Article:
The main sport right now.
Tennis is a very fetish sport. From signature lines and ball pockets to personalized player logos and weightless million-dollar watches, tennis is arguably the most style-centered sport that hasn’t been judged on aesthetics.
Tennis has a rich history of relationships with fashion and lifestyle. He had his own dresser. René Lacoste and Stan Smith, and now, it seems, Naomi Osaka are iconic figures for both worlds. 70s superstar Chris Evert gave the name to a whole class of jewelry, Roger Federer was recognized as the most stylish man of the decade by the mainstream gloss.
Ralph Lauren dresses the judges on “Helmets”, Anna Wintour and Beyoncé come to cheer on them. The great photographer Peter Lindbergh incorporated the rackets into fashion photography for Harper’s Bazaar (2010), and for Vogue decades earlier, the equally great Helmut Newton and Horst P. Horst worked on the court. One of the main fashion brands of the 2010s, Danish Ganni held a show on the court several years ago, and in 2009, Jean-Paul Gaultier’s Hermès did it.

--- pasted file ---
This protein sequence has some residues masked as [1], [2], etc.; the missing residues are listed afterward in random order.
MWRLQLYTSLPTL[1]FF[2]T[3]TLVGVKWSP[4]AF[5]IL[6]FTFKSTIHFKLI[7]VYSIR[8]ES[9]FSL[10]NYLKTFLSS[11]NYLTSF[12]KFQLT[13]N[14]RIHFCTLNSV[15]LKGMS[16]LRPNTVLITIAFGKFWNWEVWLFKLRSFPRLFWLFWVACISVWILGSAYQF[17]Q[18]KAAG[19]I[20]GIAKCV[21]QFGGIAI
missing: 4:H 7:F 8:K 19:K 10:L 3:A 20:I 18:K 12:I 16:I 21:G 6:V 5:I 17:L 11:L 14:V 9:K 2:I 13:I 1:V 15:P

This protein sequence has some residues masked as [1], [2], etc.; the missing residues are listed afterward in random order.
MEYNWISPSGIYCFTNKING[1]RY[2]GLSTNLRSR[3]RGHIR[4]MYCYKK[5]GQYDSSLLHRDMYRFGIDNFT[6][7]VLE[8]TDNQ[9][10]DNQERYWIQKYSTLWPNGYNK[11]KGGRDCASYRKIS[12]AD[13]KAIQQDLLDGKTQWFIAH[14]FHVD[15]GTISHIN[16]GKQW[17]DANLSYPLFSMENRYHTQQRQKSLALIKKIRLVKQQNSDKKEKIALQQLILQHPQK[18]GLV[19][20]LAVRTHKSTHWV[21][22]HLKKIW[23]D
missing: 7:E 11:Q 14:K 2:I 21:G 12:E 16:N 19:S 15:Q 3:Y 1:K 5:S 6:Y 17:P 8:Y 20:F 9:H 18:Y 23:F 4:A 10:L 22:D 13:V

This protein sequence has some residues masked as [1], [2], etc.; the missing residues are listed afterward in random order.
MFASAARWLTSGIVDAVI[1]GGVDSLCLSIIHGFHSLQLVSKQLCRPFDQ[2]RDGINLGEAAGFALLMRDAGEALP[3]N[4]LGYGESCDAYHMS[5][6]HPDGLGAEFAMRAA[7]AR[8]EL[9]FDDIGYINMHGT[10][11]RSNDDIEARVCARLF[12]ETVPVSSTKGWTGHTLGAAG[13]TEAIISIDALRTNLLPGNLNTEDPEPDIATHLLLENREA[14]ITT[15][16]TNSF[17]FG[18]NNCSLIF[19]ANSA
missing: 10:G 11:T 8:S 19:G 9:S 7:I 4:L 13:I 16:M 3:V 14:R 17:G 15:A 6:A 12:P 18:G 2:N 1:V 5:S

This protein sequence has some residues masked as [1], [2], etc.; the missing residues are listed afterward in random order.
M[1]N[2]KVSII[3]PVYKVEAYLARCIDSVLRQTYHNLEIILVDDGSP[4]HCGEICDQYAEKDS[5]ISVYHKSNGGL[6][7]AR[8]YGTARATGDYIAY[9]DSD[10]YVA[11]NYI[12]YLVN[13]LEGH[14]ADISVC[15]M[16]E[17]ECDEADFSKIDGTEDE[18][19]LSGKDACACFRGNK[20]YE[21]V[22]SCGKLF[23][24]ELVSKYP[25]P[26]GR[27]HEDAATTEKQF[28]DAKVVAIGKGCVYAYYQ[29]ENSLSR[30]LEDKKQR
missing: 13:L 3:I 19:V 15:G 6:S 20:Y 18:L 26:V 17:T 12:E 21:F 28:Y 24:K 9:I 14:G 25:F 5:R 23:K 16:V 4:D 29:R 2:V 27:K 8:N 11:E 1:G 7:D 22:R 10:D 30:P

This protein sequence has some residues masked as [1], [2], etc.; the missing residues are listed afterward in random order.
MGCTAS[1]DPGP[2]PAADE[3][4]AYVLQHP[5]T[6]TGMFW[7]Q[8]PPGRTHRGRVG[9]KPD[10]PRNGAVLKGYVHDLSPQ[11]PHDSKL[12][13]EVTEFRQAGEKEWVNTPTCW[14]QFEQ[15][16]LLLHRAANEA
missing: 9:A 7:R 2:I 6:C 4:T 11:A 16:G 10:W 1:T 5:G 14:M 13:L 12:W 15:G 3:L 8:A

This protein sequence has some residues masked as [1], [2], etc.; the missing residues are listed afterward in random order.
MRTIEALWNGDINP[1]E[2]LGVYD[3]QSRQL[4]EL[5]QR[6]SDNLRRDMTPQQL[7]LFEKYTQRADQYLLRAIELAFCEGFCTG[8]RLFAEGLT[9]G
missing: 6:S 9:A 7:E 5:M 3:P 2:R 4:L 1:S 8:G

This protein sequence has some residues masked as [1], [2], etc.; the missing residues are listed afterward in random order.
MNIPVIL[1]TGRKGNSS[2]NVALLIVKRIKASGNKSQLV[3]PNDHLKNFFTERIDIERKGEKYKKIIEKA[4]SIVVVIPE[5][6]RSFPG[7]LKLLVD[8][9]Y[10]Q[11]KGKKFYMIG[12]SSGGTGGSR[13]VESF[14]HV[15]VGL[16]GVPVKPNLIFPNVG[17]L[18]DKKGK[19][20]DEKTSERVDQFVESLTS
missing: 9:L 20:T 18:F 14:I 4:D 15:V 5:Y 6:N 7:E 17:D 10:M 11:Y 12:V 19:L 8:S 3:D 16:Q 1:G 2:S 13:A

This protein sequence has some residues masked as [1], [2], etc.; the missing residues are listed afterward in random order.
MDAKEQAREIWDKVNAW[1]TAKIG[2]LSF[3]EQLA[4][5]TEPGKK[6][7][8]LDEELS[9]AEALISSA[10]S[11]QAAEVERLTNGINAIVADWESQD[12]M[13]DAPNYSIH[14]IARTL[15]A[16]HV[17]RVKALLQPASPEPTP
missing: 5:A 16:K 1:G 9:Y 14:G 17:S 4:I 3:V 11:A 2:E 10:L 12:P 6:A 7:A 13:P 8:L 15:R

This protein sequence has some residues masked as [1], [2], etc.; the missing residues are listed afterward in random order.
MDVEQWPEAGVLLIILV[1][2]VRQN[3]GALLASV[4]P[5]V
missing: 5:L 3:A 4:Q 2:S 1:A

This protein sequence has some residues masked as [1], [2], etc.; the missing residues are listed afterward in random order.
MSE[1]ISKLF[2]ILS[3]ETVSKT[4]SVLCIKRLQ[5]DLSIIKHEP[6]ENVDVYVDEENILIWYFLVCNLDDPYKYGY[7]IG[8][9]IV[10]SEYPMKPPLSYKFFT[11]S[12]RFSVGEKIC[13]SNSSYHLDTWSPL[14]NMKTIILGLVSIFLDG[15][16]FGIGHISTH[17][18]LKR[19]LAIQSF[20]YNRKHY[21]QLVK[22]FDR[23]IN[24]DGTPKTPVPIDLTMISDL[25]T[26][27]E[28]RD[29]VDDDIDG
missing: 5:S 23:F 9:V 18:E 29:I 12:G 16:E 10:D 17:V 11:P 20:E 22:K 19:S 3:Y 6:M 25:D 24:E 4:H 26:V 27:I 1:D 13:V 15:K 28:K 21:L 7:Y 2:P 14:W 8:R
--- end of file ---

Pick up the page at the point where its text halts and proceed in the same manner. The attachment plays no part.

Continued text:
At the same time, modern professional tennis, although it is considered the fourth most popular sport in the world, is in dire need of a new audience against the background of aging and the outflow of the existing one. In the fight for it, he constantly tries to look youthful and relevant – for example, dressing players in clothes inspired by street art, street style, the climate threat and the forever young Andre Agassi.
That’s why it’s so funny to see the traditional and nostalgic tennis aesthetic of the white-collar style of polo shirts, pleated skirts and thin braided pullovers stole the fashion mainstream over the last couple of seasons.
Market researchers say the upsurge in tennis style is a direct consequence of covid. Under lockdown conditions, recreational tennis – which is played with social distancing and mainly on the street – turned out to be one of the few acceptable entertainments, so that in 2020, 21 million people played tennis in the United States alone, of which 3 million were for the first time; which is 20% more than a year earlier (data from Sports Marketing Surveys). Racket sales are up 40%.
Instagram of the Russian store 40Love, where there is a skirt “Gassi” and shorts “Farrah”